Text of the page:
Shortly after 10.35 a.m. local time (8.35 a.m. in Rome), the Holy Father arrived in Gyumri, the second-largest city in Armenia in terms of number of inhabitants (146,000), the seat of the Catholic Ordinariate for Armenian Catholics of Europe (around 600,000 in number), whose archbishop is Raphal François Minassian. Gyumri was the country's most industrialised city until 1988, when it was devastated by violent earthquake which forced its inhabitants to live for many years in prefabricated dwellings. Thanks to an international solidarity campaign led by the French-Armenian singer Charles Aznavour, funds were raised for its reconstruction, and the population expressed its gratitude by dedicating a statue to Aznavour.

From the airport, Francis transferred directly by car to Vartanàns Square, where he celebrated a thanksgiving Mass for the Mercy of God, following Latin rite, with readings in Italian and Armenian, preceded by greetings from the Catholicos who also attended.

“'They shall build up the ancient ruins… they shall repair the ruined cities'. In this place, dear brothers and sisters, we can say that the words of the Prophet Isaiah have come to pass", the Pope began his homily. "After the terrible devastation of the earthquake, we gather today to give thanks to God for all that has been rebuilt. Yet we might also wonder: what is the Lord asking us to build today in our lives, and even more importantly, upon what is He calling us to build our lives? In seeking an answer to this question, I would like to suggest three stable foundations upon which we can tirelessly build and rebuild the Christian life".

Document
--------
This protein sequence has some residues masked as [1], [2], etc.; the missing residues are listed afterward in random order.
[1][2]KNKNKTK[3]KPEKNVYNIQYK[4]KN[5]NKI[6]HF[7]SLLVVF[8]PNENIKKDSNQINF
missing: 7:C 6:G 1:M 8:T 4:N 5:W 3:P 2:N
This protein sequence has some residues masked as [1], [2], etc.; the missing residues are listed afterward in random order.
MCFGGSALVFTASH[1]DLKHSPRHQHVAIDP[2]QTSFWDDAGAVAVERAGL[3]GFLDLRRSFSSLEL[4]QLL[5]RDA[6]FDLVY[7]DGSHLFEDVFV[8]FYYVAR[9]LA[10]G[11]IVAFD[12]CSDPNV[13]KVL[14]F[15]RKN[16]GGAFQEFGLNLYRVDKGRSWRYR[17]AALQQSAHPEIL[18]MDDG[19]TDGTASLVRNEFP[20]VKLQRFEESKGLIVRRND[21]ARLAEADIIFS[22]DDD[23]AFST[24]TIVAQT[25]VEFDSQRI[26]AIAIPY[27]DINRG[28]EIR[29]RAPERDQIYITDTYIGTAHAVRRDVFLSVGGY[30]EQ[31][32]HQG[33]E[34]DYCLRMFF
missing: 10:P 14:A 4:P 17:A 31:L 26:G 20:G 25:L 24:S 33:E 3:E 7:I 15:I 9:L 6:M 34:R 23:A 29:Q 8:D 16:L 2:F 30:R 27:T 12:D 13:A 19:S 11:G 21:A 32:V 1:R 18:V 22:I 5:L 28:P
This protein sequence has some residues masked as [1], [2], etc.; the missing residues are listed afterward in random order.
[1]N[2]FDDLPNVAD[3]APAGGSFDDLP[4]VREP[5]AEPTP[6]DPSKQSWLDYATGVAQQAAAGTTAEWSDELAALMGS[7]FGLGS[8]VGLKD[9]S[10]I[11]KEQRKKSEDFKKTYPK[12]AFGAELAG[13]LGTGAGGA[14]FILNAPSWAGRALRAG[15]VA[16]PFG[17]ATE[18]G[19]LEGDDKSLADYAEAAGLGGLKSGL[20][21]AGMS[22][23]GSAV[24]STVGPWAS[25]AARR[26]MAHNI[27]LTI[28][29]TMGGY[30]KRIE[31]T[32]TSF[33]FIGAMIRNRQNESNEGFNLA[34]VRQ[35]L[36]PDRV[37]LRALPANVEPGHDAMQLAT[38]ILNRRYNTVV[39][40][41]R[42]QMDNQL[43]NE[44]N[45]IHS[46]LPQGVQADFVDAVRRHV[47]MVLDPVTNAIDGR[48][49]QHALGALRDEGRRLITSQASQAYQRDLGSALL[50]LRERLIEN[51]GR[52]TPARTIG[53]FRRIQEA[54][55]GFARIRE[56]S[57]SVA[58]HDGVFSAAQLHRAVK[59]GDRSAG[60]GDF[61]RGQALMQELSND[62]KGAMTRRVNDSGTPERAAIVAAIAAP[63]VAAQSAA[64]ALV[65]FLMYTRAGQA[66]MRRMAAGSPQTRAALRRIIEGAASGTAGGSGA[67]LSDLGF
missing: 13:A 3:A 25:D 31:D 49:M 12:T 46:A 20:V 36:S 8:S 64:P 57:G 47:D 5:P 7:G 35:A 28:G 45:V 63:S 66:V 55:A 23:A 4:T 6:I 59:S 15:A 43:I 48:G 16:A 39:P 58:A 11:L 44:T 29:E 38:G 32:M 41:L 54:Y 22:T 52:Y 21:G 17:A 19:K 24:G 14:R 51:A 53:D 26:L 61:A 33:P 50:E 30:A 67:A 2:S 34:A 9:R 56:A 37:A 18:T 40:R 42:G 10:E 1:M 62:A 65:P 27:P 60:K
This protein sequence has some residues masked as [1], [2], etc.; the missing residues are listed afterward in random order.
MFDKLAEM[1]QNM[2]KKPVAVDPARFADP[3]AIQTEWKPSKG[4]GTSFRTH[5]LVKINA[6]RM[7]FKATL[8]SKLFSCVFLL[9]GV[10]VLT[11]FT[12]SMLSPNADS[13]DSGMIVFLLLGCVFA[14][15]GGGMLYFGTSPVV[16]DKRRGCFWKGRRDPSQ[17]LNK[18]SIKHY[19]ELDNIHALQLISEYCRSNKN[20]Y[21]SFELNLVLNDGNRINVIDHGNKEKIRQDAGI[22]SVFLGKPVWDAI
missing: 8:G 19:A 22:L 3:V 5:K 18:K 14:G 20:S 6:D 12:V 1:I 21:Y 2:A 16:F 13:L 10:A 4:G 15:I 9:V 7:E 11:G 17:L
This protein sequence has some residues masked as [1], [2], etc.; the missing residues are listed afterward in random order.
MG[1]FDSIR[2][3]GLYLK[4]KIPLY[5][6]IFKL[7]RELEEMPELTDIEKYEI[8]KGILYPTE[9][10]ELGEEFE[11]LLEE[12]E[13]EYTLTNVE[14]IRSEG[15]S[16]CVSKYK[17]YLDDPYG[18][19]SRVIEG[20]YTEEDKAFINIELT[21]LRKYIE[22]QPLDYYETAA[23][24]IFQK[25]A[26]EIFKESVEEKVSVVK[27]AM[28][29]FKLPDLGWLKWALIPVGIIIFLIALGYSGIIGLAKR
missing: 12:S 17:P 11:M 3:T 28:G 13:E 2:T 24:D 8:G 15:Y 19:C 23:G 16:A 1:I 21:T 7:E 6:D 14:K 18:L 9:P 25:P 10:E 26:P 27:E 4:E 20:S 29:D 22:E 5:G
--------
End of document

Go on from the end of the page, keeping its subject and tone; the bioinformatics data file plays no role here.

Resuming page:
"The first foundation is memory. One grace we can implore is that of being able to remember: to recall what the Lord has done in and for us, and to remind ourselves that, as today’s Gospel says, He has not forgotten us but 'remembered' us. God has chosen us, loved us, called us and forgiven us. Great things have happened in our personal love story with Him, and these must be treasured in our minds and hearts. Yet there is another memory we need to preserve: it is the memory of a people. Peoples, like individuals, have a memory. Your own people’s memory is ancient and precious. Your voices echo those of past sages and saints; your words evoke those who created your alphabet in order to proclaim God’s word; your songs blend the afflictions and the joys of your history. As you ponder these things, you can clearly recognise God’s presence. He has not abandoned you. Even in the face of tremendous adversity, we can say in the words of today’s Gospel that the Lord has visited your people. He has remembered your faithfulness to the Gospel, the first fruits of your faith, and all those who testified, even at the price of their blood, that God’s love is more precious than life itself. It is good to recall with gratitude how the Christian faith became your people’s life breath and the heart of their historical memory".